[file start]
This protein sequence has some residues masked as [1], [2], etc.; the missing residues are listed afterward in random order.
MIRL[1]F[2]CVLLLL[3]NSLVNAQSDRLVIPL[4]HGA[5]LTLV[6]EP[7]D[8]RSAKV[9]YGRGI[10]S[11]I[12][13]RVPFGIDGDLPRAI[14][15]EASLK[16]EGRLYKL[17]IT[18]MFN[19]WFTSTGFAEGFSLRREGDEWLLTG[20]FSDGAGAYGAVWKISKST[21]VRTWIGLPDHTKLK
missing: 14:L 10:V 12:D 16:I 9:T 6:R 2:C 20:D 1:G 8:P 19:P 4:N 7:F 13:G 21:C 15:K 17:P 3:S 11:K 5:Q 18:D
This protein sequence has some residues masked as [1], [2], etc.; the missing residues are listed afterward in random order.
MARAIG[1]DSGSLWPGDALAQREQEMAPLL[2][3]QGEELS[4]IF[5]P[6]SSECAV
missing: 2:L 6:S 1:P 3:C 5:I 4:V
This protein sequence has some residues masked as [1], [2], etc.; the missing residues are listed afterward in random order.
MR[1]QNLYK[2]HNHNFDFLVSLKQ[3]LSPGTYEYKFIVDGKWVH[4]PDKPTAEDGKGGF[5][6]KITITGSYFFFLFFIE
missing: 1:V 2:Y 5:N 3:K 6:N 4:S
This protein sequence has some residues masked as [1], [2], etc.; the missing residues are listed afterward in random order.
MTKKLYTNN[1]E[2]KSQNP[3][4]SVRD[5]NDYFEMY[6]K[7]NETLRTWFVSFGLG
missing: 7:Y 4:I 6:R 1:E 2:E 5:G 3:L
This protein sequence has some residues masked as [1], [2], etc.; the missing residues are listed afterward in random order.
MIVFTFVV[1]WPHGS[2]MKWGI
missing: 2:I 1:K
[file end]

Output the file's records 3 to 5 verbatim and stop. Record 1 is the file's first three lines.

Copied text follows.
This protein sequence has some residues masked as [1], [2], etc.; the missing residues are listed afterward in random order.
MR[1]QNLYK[2]HNHNFDFLVSLKQ[3]LSPGTYEYKFIVDGKWVH[4]PDKPTAEDGKGGF[5][6]KITITGSYFFFLFFIE
missing: 1:V 2:Y 5:N 3:K 6:N 4:S
This protein sequence has some residues masked as [1], [2], etc.; the missing residues are listed afterward in random order.
MTKKLYTNN[1]E[2]KSQNP[3][4]SVRD[5]NDYFEMY[6]K[7]NETLRTWFVSFGLG
missing: 7:Y 4:I 6:R 1:E 2:E 5:G 3:L
This protein sequence has some residues masked as [1], [2], etc.; the missing residues are listed afterward in random order.
MIVFTFVV[1]WPHGS[2]MKWGI
missing: 2:I 1:K